If you only have a solitary router trying to create a Wi-Fi network to cover a spacious home or apartment (or one with thick or brick walls), you’re likely to experience more interruptions over your Wi-Fi network. Setting up a mesh network that fits the size and needs of your home can speed up the internet across your home. Which is why our 1 Gig and 2 Gig plans include mesh networking capability.

For me, I wanted to be able to catch up on the news while getting ready in the morning…which meant ensuring my home network covered my bathroom seamlessly. Figure out where you need (or just want) your internet (you can get information about how your routers and extenders are working by calling our service agents or, if you are 2 Gig customer, through the Google Fiber app), and adjust your Wi-Fi network to make room for the things that are important to you. This is also something our installers help our customers do when they are doing installations.

  1. Frequencies matter

There are two different radio frequencies used by Wi-Fi. One is the 2.4 Ghz spectrum and the other is the 5.0 Ghz spectrum. Both frequencies have been in use for many years and offer a few pros and cons to keep in mind. 

The 2.4 Ghz band (the older of the two) tends to propagate to more areas, meaning it offers wider coverage than the 5.0 Ghz band. That said, while it may go further, it does so with considerably less bandwidth than 5.0 Ghz. This means 2.4 Ghz is great for devices that don’t require a lot of bandwidth, like a smart light, but less than ideal for bandwidth-intense devices like a smart TV. In fact, a modern smart TV will likely see some buffering if connected to a 2.4 Ghz network. 

5.0 Ghz is really just the inverse of 2.4 Ghz. It offers less range, but packs enough bandwidth to power most of today’s Wi-Fi devices like your laptop or smartphone. 

The good news is that most routers and devices will try to auto-connect to the appropriate frequency. That said, if you’re on the outer edges of your Wi-Fi coverage area, you may notice your device can only connect to the slower 2.4 Ghz frequency as you’re out of range of the 5.0 Ghz. 

While 2.4 Ghz and 5.0 Ghz are the primary spectrums for Wi-Fi today, a third is beginning to hit the market as well. The latest Wi-Fi 6E enables use of the 6.0 Ghz frequency. That is unlocking even faster Wi-Fi speeds on compatible devices. 


  1. Take a load off

Hardwiring is always going to give you faster internet speeds (back to that 4K TV) — it’ll also take demanding devices off your Wi-Fi and in turn, will make room for your other devices. So hardwire your gaming console or ancient printer if you can. It’ll give your partner more room to have that seamless video call, and they’ll thank you for that.

Posted by Nick Saporito, Head of Commercial Strategy

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The internet has been around for quite a while now, but, like any technology, it continues to grow and evolve. In recent years, the industry has seen huge strides in both internet speed and reliability. These innovations are necessary to support the increasing complexity of online technology, including new ways of delivering the internet like fiber optics, satellite, wireless, and others.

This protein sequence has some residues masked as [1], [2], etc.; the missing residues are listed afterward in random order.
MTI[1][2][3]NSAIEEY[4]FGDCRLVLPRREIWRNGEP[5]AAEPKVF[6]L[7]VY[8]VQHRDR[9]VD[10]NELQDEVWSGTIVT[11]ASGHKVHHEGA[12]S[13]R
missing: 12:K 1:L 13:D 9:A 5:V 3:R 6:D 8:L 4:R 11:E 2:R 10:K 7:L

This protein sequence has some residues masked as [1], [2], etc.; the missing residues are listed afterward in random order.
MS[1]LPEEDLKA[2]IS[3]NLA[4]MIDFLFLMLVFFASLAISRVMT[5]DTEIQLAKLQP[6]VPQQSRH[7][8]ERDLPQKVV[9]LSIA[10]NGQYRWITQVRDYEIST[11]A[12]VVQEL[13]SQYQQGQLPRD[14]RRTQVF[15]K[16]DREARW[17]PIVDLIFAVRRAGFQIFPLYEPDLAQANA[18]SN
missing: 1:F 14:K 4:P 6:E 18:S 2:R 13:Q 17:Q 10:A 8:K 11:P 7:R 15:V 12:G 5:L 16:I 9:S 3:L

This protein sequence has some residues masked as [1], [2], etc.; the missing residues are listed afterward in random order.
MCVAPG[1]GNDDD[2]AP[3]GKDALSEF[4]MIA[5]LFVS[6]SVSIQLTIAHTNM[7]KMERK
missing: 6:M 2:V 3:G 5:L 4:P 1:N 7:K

Google Fiber’s fiber optic network allows us to stay on the cutting edge of internet technology and advancements — it’s the reason why we’re so able to quickly upgrade our networks and provide faster and more reliable service. How does it allow us to be so nimble? 

What is fiber optic internet?

In the last post of our Fast Forward series, Tom talked about how traditional cable internet was built on copper wires which was originally intended to transmit television broadcasts, whereas fiber optic internet is a series of ultra-thin glass tubes that transmits data at the speed of light. 

Part of what makes fiber optic internet unique is its ability to be quickly upgraded in order to accommodate for new technological advancements and the needs of evolving tech in everyday households. When we need to upgrade our network to accommodate increased speed, we don’t have to change the fiber lines in the ground. 

So what needs to be upgraded to make the internet faster?

While we don’t have to change out the fiber optics every time an advancement in speed is made, we do have to swap out the technology in our huts that deliver the “last mile” (i.e. the distance that connects your home or business to the central infrastructure of the internet). We house our equipment in huts and cabinets throughout each metro area. This includes tech like our Passive Optical Networks (PONs).

PONs use fiber optic lines to provide Ethernet connectivity from a main data source to endpoints, like your home network. At Google Fiber, we currently use what is referred to as a GPON in most of our huts. The GPON allows us to offer up to two gigabits download speed and up to one gigabit upload speed to our customers (the “G” in “GPON” stands for “gigabit”). When we started building our network, this was new technology.